New Flight Planning System woes

My employer has introduced a brand-new electronic replacement briefing and flight planning  application. The purpose seems to be because a new back-end system has been introduced to our flight planning and the flight crew must switch briefing systems to be compatible. This system has a number of bugs and negative features that have been highlighted to the company by a huge number of flight crew. They include:

– Inadequate NOTAM presentation with significantly less filtering than previously

– Poor presentation of enroute weather

– Aircraft MEL items hidden in the OFP

– Completely new briefing flow

Flight crew have been required to self-brief on this new application with minimal, poorly designed CBT and no formal time allocated for them to do so. As an example of the major issues the company has had to release a 9-page notice on how to do fuel checks in the new app.

Although a limited parallel run was attempted, it was not available at all for some fleets, and on others the flight plans were on completely different routings so no possible training benefit could be realised.

As it stands the current application is inadequate. The company are aware of a number of bugs and have listed them as “improvements coming” but have elected to launch anyway. This has massively increased pilot workload and increases the risk of:

– aircraft dispatching with incorrect fuel

– aircraft dispatching without taking account of MEL items

– incorrect flight plan fuel being missed

– hugely increased time required to brief leading to pressure on other aspects of the operation.

I feel that note should have been taken of concerns raised by a significant portion of the pilot group across various types the airline operates and the launch delayed until those concerns were addressed. I would like this issue properly to be raised with the regulator who may not be aware of the concerns reported mainly via a dedicated company reporting form for this application rather than the ASR route.

Company Comment

The new flight planning and briefing system was a long term project, which included the provision of the following training material:

  • Differences Guide – this document summarised all changes associated with the move to the new Flight Planning and Briefing system.
  • Access to the new briefing application – available for all fleets from 10th Mar 2022 to 14th Jun 2022.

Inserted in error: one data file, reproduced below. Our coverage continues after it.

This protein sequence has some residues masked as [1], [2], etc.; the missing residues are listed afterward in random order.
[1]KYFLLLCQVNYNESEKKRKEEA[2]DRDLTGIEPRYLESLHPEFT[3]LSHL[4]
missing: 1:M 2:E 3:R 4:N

• Live Microsoft Teams Demo and Q&A – 24 separate events held over a 14-week period on a variety of days and times to enable multiple opportunities for flight crew to attend.
  • Recording of a Live Q&A – available on our internal documentation app available on each pilot’s iPad for those unable to attend a live event.
  • Bespoke email address created to ask questions – over 500 emails received and responded to.
  • Internal company feedback form – available for app development suggestions only.
  • Safety reports – all to be filed via ASR as per normal (282 related ASRs received and responded to).
  • Specialists – available in the home base crew briefing area for 4 weeks prior-to, and post cutover to answer any queries at crew report.

Although the required functionality was probably all available and it was just a matter of getting used to the new system, this report seems to indicate that insufficient user-testing was conducted (using real first-time users and not those who developed the system), and that user-acceptance and user-confidence (i.e. buy-in from the users to increase their willingness to adopt the change) were not ensured before the new system and procedures were introduced.

Some system changes are so large that face-to-face training should be given rather than simply asking people to read online manuals, view VTC sessions and conduct computer-based training courses – this should be factored into the deployment of new large-scale safety-critical systems and procedures and is a key lesson from change management. Furthermore, the introduction of such a radical change might be questioned when most flight crew were flying their maximum hours during the summer-2022 ramp-up of operations with concomitant tiredness and likely lack of enthusiasm for large-scale extra-curricular self-study. There is a clear case in these circumstances for official time to have been rostered for the training, even if conducted as self-learning, and that that time should be scheduled for appropriate periods other than at the end of a tiring duty for example. All of these elements should have been highlighted by running the change through the company’s SMS to ensure that it made sense, did not introduce unmitigated risks and was handled more empathetically overall.